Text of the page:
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Growers have barely recovered from Hurricane Maria two years ago

Tropical storm Dorian heading towards Puerto Rico

Tropical storm Dorian passed very near to Barbados on Monday night and is expected to move into the eastern Caribbean Sea by Tuesday. Most of Puerto Rico is expected to be impacted by Dorian on Wednesday. Initially, the storm was expected to strengthen into a hurricane on its way to Puerto Rico, but according to the latest Monday night update, it is weakening. It may be a weak Category 1 Hurricane or a strong tropical storm by the time it moves across Puerto Rico Wednesday night.

Wind speed probabilities for Tropical Storm Dorian. Puerto Rico is in the red zone. Photo: National Hurricane Center.

Protect our people
Puerto Rico-based MS Mango is preparing where possible, but very concerned about Dorian. “We are very concerned about the trees,” says Eileen Rodriguez of MS Mango. “We just finished our mango season and the trees have been pruned, so that will help in having less branch damage. Other than that, there is not much we can do to protect the trees,” added Rodriguez. “We can protect our structures, equipment and most importantly, prevent injuries or fatalities to our most valuable resources, our people.”

Papayas at risk
MS Mango just finished its mango season for the European market and feels fortunate to have distributed all its fruit before any disaster arrived. However, there are still other crops at risk. “Currently, we have papayas, pumpkins, zucchini and pickles in season,” Rodriguez shared. “Out of all these crops, papayas are the most sensitive to weather events. We grow papayas all year long and it’s our main crop for the local market.”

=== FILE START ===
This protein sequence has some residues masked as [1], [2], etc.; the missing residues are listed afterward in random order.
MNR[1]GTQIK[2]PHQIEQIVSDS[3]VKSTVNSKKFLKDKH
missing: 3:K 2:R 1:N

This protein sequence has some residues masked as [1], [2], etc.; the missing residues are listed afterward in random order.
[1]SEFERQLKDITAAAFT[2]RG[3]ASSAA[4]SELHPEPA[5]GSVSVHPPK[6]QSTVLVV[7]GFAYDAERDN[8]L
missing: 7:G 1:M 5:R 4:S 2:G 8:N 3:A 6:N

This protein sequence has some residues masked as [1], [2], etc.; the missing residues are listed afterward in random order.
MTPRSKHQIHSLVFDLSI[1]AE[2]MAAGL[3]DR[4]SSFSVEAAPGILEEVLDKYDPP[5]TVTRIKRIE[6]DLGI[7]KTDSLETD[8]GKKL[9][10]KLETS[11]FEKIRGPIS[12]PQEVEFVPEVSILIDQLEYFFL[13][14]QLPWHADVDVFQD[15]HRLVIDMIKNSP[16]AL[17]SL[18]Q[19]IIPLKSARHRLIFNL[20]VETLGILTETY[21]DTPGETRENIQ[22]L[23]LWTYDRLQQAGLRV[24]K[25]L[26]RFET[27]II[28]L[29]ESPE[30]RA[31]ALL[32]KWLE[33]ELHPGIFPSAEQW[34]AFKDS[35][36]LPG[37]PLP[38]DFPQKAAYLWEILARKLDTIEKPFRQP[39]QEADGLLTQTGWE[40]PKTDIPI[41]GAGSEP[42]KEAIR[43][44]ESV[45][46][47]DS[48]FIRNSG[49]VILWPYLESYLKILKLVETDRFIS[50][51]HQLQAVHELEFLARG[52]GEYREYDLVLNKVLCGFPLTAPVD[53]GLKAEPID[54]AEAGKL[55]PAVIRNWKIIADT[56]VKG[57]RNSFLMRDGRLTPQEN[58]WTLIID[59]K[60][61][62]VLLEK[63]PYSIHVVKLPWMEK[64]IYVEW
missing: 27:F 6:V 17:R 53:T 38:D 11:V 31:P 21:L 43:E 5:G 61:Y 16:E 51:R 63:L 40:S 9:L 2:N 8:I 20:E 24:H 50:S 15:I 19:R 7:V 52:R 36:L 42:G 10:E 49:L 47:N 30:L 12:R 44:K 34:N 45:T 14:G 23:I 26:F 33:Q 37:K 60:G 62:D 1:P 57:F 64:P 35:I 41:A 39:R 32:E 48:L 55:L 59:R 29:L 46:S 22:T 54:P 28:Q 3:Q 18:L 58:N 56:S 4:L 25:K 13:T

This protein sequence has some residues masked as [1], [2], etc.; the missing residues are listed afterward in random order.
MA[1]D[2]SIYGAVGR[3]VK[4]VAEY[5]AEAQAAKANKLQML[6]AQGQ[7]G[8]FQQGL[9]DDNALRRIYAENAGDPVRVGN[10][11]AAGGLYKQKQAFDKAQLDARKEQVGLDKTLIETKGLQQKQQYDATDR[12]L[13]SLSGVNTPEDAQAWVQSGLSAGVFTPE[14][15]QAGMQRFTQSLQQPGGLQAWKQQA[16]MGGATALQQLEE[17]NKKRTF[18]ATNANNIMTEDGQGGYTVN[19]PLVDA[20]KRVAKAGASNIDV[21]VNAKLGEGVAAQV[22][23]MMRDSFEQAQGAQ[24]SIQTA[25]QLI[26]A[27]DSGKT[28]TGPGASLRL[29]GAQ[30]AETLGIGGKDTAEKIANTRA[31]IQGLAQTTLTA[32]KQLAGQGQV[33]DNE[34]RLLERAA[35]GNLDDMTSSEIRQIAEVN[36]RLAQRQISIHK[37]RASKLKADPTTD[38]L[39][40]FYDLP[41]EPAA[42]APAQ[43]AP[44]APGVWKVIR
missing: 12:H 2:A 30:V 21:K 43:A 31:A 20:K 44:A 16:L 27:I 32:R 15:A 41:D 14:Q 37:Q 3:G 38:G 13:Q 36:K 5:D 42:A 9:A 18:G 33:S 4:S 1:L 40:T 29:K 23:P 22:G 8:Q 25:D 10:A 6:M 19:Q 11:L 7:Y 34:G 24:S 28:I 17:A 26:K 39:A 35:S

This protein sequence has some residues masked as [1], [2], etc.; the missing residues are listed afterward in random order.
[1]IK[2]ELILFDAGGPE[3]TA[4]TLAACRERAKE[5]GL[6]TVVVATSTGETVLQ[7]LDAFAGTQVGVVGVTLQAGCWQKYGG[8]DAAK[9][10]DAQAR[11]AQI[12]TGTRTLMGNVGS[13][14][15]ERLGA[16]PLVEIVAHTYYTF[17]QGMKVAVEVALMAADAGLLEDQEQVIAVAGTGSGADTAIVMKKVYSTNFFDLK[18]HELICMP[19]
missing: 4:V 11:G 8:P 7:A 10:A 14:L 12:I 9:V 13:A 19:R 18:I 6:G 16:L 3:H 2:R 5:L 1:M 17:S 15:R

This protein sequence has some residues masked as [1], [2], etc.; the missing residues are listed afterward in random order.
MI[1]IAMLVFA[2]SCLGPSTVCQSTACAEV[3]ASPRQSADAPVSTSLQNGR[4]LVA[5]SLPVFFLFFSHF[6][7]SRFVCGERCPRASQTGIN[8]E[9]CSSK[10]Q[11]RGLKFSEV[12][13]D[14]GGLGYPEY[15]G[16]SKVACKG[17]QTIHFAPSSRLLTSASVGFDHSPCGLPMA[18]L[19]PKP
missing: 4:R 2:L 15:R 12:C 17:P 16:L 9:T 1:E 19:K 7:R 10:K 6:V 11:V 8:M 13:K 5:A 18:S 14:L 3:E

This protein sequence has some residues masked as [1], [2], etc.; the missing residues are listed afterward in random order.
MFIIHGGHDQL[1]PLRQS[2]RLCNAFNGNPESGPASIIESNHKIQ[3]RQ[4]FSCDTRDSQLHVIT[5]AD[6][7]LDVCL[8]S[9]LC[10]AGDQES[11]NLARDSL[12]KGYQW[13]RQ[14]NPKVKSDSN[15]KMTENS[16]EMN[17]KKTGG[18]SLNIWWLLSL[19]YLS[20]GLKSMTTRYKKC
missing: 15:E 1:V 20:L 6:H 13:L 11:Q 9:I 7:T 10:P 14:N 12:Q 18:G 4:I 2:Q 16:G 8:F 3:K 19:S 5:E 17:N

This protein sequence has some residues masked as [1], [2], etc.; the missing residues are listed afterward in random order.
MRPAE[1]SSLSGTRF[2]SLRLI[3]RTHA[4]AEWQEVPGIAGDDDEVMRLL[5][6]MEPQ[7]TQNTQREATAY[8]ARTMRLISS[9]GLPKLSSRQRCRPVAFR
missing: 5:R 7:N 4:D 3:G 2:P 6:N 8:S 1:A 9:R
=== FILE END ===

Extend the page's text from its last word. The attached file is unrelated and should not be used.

Hurricane Maria washed out farm
Two years ago, in September, Puerto Rico was hit by Hurricane Maria. “We lost 100 percent of our papaya crop due to Hurricane Maria,” said Rodriguez. “Maria did so much damage to our farm, our neighbors and our beautiful island. As a result, the last two years have been transforming for us.” It has taken a lot of hard work, unity and consistency for the farms and communities in Puerto Rico to recover from Hurricane Maria. “We had to start from zero on the local market as our farm was washed out completely,” Rodriguez said. Not all farmers were able to continue their operations after Hurricane Maria, but MS Mango worked very closely with its neighbor-farmers and was able to recover. “The day after Hurricane Maria we had employees showing up to start working towards recovery. We’ve learned so much from Hurricane Maria and will use this experience to grow as a company and as a neighbor,” Rodriguez finished.

For more information:
Eileen Rodríguez Scheman
MS Mango
Ph: +1 (787) 672-9624

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